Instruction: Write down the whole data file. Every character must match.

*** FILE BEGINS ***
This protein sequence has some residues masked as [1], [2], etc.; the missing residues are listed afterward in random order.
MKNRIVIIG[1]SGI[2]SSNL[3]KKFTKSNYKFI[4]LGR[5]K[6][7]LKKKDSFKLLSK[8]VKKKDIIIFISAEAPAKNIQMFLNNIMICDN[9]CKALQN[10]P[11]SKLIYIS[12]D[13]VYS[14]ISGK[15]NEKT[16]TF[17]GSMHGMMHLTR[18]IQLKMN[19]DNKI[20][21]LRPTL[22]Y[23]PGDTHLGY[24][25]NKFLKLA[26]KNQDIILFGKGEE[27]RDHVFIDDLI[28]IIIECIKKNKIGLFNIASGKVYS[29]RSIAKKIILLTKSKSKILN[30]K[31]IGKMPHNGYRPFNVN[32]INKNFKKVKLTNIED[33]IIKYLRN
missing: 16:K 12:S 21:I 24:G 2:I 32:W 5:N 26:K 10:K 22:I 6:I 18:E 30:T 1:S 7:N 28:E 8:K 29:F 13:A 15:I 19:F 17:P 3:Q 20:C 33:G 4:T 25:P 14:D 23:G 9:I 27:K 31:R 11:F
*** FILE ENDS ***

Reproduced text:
This protein sequence has some residues masked as [1], [2], etc.; the missing residues are listed afterward in random order.
MKNRIVIIG[1]SGI[2]SSNL[3]KKFTKSNYKFI[4]LGR[5]K[6][7]LKKKDSFKLLSK[8]VKKKDIIIFISAEAPAKNIQMFLNNIMICDN[9]CKALQN[10]P[11]SKLIYIS[12]D[13]VYS[14]ISGK[15]NEKT[16]TF[17]GSMHGMMHLTR[18]IQLKMN[19]DNKI[20][21]LRPTL[22]Y[23]PGDTHLGY[24][25]NKFLKLA[26]KNQDIILFGKGEE[27]RDHVFIDDLI[28]IIIECIKKNKIGLFNIASGKVYS[29]RSIAKKIILLTKSKSKILN[30]K[31]IGKMPHNGYRPFNVN[32]INKNFKKVKLTNIED[33]IIKYLRN
missing: 16:K 12:S 21:I 24:G 2:I 32:W 5:N 26:K 10:K 22:I 6:I 18:E 30:T 1:S 7:N 28:E 8:K 29:F 13:A 15:I 19:F 17:P 3:Q 20:C 33:G 4:T 25:P 14:D 23:G 9:I 27:K 31:R 11:F